Stone Energy and Shell reported on Friday that some of their production shut ins could continue into next year. Stone said on Friday that 62 MMcf/d of its natural gas production remains shut-in or curtailed as a result of Hurricane Ivan. All Stone’s production from the Gulf Coast Basin, with the exception of the Weeks Island field, was shut-in for four days during the month of September as a result of the hurricane. While there was no significant damage at any of its operated platforms, there was damage to non-operated wells and platforms where Stone has working interests, as well as downstream production facilities and third-party pipelines, all of which impacted its ability to restore production at certain fields.
The majority of damage is concentrated in the Main Pass and Mississippi Canyon areas, Stone said. “Repairs to our non-operated wells and platforms, as well as downstream facilities will be ongoing during the fourth quarter of 2004 and possibly 2005.” As a result, Stone estimates that 1.7 Bcfe of expected September 2004 production has been deferred.
Meanwhile, Shell reported that restoration of its production will take longer than it expected as recently as last week. The company hopes to get output at its Ram-Powell field back up to 70% of pre-storm levels by early December and back up to full production during the first quarter of 2005, said Shell spokesman Johan Zaayman. Ram-Powell was producing 244 MMcf/d of gas and 17,700 bbl/d of oil prior to Ivan.
Zaayman said that Shell also expects that its Main Pass 252 field won’t be up until early 2005. That field was producing 94 MMcf/d of gas and 1,800 bbl/d of oil before the hurricane hit. Most of the production from the company’s Cognac field should be back to pre-hurricane status by mid to late October. That field was producing 30 MMcf/d gas and 6,000 bbl/d of oil a day before the storm.
On Tuesday, BP delayed the full return of its Gulf of Mexico oil and natural gas output until the end of October because of ongoing pipeline repairs. BP’s Gulf production is currently 150,000 boe/d compared to a normal level of 350,000 boe/d, a spokeswoman said.
Williams said last week that it expects to take up to a $20 million pre-tax charge against earnings because of lost revenues and uninsured damages associated with Hurricane Ivan. Underwater inspections at its facilities in the eastern Gulf were expected to conclude last week. The company’s primary operations in the Gulf have returned to service, with the exception of the Devils Tower platform, a deepwater spar at Mississippi Canyon Block 773, about 150 miles south of Mobile, AL. The Devils Tower facility is scheduled to return to service in late October to mid-November, following repairs to the topsides over the next several weeks.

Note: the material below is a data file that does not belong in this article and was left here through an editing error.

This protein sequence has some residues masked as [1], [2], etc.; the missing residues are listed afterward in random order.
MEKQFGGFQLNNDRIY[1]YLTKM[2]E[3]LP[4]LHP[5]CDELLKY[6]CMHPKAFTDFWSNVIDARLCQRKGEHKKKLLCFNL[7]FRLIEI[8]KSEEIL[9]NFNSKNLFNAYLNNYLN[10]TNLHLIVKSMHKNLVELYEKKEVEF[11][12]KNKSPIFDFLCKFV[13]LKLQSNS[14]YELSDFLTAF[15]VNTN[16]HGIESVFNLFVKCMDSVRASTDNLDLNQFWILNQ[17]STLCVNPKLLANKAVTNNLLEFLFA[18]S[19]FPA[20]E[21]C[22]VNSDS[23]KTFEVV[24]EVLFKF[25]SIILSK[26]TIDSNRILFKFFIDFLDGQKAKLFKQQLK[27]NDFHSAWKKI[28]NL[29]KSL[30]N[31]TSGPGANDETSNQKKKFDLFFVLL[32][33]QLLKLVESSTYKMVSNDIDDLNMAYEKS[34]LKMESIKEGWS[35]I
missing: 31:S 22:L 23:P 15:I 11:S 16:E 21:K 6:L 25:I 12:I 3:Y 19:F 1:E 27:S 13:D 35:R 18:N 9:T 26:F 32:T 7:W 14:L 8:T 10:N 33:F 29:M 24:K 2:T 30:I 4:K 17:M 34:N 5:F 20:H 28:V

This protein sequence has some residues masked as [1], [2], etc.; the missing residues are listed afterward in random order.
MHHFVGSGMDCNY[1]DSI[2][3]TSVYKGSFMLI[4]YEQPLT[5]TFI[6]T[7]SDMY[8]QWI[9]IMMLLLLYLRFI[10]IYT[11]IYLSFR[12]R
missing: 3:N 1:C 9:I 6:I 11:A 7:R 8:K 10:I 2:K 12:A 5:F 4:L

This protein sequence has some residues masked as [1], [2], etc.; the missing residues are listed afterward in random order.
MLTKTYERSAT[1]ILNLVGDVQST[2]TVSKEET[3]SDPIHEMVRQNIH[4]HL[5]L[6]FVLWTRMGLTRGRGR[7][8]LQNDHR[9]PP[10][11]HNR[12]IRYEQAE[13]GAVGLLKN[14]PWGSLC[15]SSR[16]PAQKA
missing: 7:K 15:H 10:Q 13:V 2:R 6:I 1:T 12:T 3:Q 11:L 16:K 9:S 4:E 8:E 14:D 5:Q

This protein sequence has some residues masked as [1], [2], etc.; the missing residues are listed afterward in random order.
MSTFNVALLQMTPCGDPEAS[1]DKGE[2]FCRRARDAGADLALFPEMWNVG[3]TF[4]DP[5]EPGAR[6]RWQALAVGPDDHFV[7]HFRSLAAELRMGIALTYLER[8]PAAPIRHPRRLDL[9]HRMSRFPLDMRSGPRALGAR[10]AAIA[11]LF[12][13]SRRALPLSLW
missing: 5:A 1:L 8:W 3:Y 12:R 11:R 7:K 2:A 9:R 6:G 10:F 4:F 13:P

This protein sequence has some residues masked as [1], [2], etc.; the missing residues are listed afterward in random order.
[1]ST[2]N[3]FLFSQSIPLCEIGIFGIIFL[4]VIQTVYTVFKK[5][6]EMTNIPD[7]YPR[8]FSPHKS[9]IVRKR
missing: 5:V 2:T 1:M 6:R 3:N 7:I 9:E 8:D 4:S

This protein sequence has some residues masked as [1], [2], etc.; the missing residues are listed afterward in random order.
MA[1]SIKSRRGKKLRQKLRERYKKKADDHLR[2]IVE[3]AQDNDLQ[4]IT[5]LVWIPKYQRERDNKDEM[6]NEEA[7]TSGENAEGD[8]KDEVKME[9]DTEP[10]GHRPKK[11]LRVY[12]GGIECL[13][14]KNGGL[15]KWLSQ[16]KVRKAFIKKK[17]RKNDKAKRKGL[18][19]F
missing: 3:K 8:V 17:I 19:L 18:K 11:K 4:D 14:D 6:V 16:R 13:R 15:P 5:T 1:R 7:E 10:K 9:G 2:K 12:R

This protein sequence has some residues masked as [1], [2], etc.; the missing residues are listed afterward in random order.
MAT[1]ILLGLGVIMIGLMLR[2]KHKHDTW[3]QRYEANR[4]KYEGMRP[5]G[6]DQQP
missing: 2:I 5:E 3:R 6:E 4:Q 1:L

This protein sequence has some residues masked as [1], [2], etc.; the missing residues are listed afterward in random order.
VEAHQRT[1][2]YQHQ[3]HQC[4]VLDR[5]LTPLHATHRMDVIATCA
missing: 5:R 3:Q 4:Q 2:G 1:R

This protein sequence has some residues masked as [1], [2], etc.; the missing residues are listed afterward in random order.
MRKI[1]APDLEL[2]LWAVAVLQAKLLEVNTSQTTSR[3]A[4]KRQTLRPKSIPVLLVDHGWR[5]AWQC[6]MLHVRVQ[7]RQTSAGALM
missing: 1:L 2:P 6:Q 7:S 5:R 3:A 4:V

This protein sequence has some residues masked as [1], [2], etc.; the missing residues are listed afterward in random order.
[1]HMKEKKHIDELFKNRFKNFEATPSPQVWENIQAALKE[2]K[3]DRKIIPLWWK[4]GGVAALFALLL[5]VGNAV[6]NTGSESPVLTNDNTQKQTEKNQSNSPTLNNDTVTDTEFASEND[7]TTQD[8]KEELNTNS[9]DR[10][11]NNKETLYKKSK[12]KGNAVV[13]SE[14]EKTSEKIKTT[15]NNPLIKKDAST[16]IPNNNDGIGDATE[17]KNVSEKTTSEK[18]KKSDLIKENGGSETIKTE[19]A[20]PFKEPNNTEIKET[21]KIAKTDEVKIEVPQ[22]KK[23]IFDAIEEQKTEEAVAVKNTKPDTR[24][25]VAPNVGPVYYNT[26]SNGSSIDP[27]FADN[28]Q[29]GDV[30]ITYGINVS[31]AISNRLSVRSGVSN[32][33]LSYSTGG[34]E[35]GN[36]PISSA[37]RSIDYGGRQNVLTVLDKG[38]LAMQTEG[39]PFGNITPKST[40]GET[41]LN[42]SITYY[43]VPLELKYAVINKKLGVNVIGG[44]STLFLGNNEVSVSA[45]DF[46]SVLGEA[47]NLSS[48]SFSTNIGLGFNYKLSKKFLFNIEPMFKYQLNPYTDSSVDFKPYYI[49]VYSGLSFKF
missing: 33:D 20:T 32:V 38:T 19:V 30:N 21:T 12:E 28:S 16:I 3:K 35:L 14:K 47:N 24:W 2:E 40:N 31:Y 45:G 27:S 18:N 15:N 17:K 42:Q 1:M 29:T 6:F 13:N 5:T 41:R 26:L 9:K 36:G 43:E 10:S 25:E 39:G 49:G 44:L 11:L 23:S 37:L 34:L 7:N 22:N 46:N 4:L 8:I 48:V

Dominion, which owns 75% of Devils Tower production and is the operator of the platform, said that until production resumes, it has a comprehensive insurance program to reimburse for delayed production beyond an estimated $9 million after-tax loss of income.
Production from three Devils Tower wells was interrupted on Sept. 15 by Ivan. A fourth well near completion at the time of the hurricane also is expected to begin production between late October and mid-November. A new completion rig needed to bring the facility’s four wells into production is expected to be available for installation in about 90 to 120 days. Prior to the hurricane, Devils Tower was producing 20,000 bbl/d of oil and 16 MMcf/d of gas.
Comstock Resources said last week that Bois d’Arc Energy LLC’s, in which it owns a 59.9% stake, had to shut in nearly all of its oil and natural gas production for part of September because of Ivan. That resulted in lost production of 40,000 bbl of oil and 300 MMcf of natural gas or 540,000 Mcfe. Bois d’Arc also had three drilling rigs under contract standing idle for a combined total of 22 days.
However, actual damage caused by the storm to Bois d’Arc’s production facilities was minimal and repairs are estimated to cost $1.2 million, the company said. Bois d’Arc also expects that certain of its properties, which are capable of producing 10,000 Mcfe/d, could also be shut-in much of October due to damage to certain pipelines that service these properties.